Fashionable 2,000-Year-Old Roman Shoe Found in a Well

in History | July 17th, 2016

roman shoe

When the Romans pushed their way north into the German provinces, they built (circa 90 AD) The Saalburg, a fort that protected the boundary between the Roman Empire and the Germanic tribal territories. At its peak, 2,000 people lived in the fort and the attached village. It remained active until around 260 AD.

Somewhere during the 19th century, The Saalburg was rediscovered and excavated, then later fully reconstructed. It’s now a UNESCO World Heritage site and houses the Saalburg Museum, which contains many Roman relics, including a 2,000 year old shoe, apparently found in a local well.



If you think the Italians have mastered the craft of making shoes, well, they don’t have much on their ancestors. According to the site Romans Across Europe, the Romans  “were the originators of the entire-foot-encasing shoe.” The site continues:

There was a wide variety of shoes and sandals for men and women. Most were constructed like military caligae, with a one-piece upper nailed between layers of the sole. Many had large open-work areas made by cutting or punching circles, triangles, squares, ovals, etc. in rows or grid-like patterns. Others were more enclosed, having only holes for the laces. Some very dainty women’s and children’s shoes still had thick nailed soles.

The image above, which puts all of the Roman’s shoe-making skill on display, comes to us via Reddit and imgur.

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by | Make a Comment (18)




Comments (18)

  1. Droy says . . .
    July 15, 2016 / 7:27 pm

    Nice shoe! How lone before Adidas copies it?

  2. Roger LeRoy says . . .
    July 16, 2016 / 2:00 pm

    Sorry, don’t believe it.

  3. Nic Schoombie says . . .
    July 16, 2016 / 3:54 pm

    There is a softer version , also found in a well in the limes Roman fort next to Oberursel , just south of Frankfurt . It is constructed of soft straps arching upwards from the sole and joined by a centerpiece on the top of the foot

  4. Rose says . . .
    July 16, 2016 / 6:06 pm

    What do you mean you don’t believe it? Yes, museums usually get shoes at Goodwill and pretend they are ancient. SMH

  5. Bruce Wilson says . . .
    July 16, 2016 / 8:16 pm

    Some modern manufacturer should copy it and assign some of the profits to the museum.

  6. Asha Mandapa says . . .
    July 17, 2016 / 2:38 am

    Absolutely beautiful! Thankyou for sharing this!

  7. cindy says . . .
    July 17, 2016 / 3:54 am

    My thought is that the material would decompose after so long.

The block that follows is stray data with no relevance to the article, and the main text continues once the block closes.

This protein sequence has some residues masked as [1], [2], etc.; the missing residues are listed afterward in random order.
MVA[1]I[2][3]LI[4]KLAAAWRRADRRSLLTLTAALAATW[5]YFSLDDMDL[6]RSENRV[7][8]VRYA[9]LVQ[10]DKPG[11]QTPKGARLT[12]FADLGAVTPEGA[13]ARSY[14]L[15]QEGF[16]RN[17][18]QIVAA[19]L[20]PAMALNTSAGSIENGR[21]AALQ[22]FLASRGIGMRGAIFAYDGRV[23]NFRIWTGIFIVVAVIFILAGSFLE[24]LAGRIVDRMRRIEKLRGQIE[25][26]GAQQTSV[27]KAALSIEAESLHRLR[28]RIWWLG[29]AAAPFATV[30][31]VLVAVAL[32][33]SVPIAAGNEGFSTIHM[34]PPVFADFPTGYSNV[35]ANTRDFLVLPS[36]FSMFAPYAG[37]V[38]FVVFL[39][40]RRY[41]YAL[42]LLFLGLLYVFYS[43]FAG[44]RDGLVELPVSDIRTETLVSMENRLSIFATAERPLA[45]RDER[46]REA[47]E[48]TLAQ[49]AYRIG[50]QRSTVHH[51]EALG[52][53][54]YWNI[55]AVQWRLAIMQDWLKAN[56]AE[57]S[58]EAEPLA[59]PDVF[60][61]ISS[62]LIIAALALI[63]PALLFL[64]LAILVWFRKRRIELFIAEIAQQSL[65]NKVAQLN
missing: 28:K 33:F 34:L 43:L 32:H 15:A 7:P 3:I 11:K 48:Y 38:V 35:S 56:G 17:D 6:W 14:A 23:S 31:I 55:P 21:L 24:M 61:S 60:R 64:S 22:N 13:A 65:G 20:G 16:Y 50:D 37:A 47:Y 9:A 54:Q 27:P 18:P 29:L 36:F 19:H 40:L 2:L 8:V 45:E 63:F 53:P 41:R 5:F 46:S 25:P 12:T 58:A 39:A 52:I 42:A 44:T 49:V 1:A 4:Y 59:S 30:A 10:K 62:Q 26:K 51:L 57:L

8. Ed says . . .
    July 17, 2016 / 3:58 pm

    Organic material doesn’t decay in anaerobic conditions, such as being buried in mud in the bottom of an ancient well. Of course the material will decay rapidly once exposed to air, so conservation is necessary to prevent decay and preserve it.

  9. Mara Henao says . . .
    July 17, 2016 / 4:37 pm

    Nice piece of shoe design! I want a pair too!!!!

  10. Barbara says . . .
    July 17, 2016 / 8:02 pm

    Interesting!

  11. A. Nuran says . . .
    July 17, 2016 / 9:56 pm

    It’s a lot like other shoes from the same time and place. What’s so hard to believe?

  12. Sandi says . . .
    July 17, 2016 / 11:07 pm

    Wow! Incredible it’s still intact! Amazing discovery!

  13. Oblomoff says . . .
    July 18, 2016 / 4:18 am

    It looks like an even daintier brogue shoe. Outstanding.

  14. Michael Z. Williamson says . . .
    July 18, 2016 / 8:42 am

    As an expert on Roman history, what do you think it is?

  15. Michael Z. Williamson says . . .
    July 18, 2016 / 8:43 am

    Wells are a good place for artifacts to survive. They’re usually some combination of alkali, anaerobic and high in clay.

  16. Barbara acket says . . .
    July 18, 2016 / 3:09 pm

    I am a high school history teacher, at one of the finest public schools in the nation ( that is, according to Forbes Magazine ). Please feel free to include me in email and on line content/media/articles gathered on your web site. Thrilled to connect with an additional source which can be utilized in the classroom!

  17. Willeke van Elk says . . .
    July 19, 2016 / 3:45 am

    Dear Roger Leroy and Cindy,
    Science is not based on thoughts but on facts.
    Yes, they still DO find dinosaurs !

  18. John says . . .
    August 17, 2016 / 7:42 pm

    I’m a little surprised that it’s so obviously built as a LEFT shoe. The overall shape is pretty much what I see in displays at the shoe stores.

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